Recent research estimates an average of 25 percent of cows have endometritis about four weeks before mating starts, but there is a large and unexplained variation in the prevalence of endometritis among herds.
Endometritis is commonly diagnosed using a Metricheck™ device to examine material recovered from the vagina. This material is then scored on a 1 to 5 scale, ranging from clear oestrus-like mucus to thick foul-smelling pus. A score of 2 or more is used to identify “dirty” cows with metricheck-positive endometritis.
Herd metrichecking is commonly performed in two ways:
- Whole-herd metrichecking; one test of the entire herd around a month before mating starts.
- Batch metrichecking; testing a new batch of cows every two to three weeks based on their calving dates. Typically, batch metrichecking starts about three to four weeks after the first cow calves. This continues until all cows have been checked once.
- By doing a whole-herd pre-mating metricheck as well, you will pick up any cows that may have been missed or did not respond to early treatments.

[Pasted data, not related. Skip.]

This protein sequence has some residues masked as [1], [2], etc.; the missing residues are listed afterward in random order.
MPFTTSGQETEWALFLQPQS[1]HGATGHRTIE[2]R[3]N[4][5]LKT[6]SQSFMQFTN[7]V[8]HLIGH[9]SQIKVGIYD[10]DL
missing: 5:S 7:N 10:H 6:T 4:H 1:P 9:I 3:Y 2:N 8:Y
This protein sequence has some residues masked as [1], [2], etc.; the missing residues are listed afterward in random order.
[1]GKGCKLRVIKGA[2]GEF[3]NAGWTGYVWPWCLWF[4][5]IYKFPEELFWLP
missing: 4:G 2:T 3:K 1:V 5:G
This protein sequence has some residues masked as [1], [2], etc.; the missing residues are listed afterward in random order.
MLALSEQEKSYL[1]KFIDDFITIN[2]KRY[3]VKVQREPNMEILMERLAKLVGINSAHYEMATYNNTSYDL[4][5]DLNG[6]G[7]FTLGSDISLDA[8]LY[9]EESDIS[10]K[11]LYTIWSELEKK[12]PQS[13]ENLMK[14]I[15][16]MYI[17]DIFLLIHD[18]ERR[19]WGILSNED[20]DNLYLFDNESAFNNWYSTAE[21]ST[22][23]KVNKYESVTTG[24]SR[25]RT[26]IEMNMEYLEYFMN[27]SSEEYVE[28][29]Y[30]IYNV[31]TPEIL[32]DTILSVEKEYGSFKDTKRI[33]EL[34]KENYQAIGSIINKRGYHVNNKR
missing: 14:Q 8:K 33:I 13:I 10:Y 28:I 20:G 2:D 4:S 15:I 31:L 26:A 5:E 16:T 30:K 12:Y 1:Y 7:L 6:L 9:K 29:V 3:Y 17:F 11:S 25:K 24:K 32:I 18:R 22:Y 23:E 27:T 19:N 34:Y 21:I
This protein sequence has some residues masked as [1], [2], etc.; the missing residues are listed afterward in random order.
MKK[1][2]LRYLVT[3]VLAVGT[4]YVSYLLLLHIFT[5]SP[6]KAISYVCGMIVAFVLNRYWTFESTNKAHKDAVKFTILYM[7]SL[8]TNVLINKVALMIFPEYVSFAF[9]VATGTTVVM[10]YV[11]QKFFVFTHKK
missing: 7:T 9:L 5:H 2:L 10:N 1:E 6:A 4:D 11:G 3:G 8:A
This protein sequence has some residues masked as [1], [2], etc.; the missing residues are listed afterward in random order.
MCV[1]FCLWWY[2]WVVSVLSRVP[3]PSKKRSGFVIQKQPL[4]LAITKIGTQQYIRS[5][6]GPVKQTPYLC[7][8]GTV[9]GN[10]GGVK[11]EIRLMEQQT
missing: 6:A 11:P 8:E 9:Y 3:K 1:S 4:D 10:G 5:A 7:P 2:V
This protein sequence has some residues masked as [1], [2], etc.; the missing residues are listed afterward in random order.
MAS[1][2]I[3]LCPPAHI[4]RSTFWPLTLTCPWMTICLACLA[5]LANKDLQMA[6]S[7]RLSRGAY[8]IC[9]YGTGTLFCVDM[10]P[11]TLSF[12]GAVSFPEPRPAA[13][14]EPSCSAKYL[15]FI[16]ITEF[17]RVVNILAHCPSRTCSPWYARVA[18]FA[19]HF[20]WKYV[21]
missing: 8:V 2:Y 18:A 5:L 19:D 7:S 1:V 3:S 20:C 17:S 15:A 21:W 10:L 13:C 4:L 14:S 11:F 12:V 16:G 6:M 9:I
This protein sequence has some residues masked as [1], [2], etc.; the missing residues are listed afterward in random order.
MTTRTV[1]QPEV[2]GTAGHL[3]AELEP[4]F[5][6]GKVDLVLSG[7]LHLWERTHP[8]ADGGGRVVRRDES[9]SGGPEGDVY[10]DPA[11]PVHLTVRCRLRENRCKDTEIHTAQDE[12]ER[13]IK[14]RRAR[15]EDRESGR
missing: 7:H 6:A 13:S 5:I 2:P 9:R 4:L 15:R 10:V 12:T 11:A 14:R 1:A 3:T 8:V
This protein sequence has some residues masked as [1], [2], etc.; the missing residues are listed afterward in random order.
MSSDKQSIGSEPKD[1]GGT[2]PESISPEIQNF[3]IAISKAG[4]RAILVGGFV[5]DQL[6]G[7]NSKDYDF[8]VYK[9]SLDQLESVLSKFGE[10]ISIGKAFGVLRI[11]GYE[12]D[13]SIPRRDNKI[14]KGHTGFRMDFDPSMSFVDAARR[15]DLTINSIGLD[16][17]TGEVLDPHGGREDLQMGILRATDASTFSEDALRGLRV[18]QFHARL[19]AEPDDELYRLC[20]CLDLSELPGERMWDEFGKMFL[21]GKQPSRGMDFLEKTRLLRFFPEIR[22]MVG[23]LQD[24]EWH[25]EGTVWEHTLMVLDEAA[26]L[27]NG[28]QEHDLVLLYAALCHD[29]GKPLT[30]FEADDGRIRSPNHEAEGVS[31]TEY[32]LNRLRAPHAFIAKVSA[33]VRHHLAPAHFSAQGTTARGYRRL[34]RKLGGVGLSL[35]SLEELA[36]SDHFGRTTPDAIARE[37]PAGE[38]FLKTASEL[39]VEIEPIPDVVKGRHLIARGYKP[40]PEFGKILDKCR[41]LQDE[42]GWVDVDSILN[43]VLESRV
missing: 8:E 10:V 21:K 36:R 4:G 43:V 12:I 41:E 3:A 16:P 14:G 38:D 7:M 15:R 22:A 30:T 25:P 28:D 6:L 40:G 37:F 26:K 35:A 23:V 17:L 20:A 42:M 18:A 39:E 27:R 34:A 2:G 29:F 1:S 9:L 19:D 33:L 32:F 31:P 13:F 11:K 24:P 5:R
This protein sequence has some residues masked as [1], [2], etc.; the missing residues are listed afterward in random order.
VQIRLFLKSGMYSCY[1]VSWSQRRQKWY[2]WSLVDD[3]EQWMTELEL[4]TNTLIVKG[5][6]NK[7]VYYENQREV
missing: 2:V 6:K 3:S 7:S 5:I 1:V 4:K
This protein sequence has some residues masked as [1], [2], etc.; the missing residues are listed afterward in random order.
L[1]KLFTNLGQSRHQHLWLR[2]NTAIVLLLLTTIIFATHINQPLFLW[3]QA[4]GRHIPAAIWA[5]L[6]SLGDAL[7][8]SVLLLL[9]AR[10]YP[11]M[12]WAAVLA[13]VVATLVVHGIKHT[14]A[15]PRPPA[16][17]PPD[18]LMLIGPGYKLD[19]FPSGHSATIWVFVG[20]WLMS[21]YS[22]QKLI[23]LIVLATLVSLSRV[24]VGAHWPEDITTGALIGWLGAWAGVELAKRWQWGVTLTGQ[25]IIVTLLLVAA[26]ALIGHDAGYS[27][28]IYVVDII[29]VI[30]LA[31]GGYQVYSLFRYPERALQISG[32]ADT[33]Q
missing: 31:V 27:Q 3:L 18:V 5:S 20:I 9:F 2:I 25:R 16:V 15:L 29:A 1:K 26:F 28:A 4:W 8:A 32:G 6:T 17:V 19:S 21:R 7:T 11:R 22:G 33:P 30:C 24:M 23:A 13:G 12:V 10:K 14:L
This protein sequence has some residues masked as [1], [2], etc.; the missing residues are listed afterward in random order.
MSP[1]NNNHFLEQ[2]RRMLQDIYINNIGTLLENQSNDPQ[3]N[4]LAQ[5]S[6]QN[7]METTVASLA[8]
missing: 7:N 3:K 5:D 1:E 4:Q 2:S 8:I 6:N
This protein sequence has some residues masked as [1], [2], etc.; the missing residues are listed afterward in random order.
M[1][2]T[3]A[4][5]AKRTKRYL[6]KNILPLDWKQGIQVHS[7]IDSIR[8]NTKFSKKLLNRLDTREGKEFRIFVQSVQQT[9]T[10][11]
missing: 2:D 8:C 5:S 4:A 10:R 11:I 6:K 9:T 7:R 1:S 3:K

During metrichecking, positive cows can be drafted and treated by your veterinarian. Treating infected cows, usually with intra-uterine antibiotics, will improve reproductive performance, but the treatment takes time to work. Uterine infections should be treated at least four weeks before mating starts. This gives affected cows the best chance of getting in calf early in the mating period.
The most at-risk cows are generally those that had an assisted or difficult calving, retained foetal membranes, twins, a stillborn calf, vaginal discharge after calving, or an abortion. Endometritis is also more likely to occur in cows with a body condition score (BCS) of 4 or less at calving, cows with ketosis, or older cows.
But for some cows with endometritis there is no history of problems around calving. Therefore, whole-herd metrichecking is recommended, rather than just checking the ‘at-risk’ cows.
The best way to prevent endometritis is through effective management of the transition period, optimising BCS, and minimising the number of cows with diseases around calving.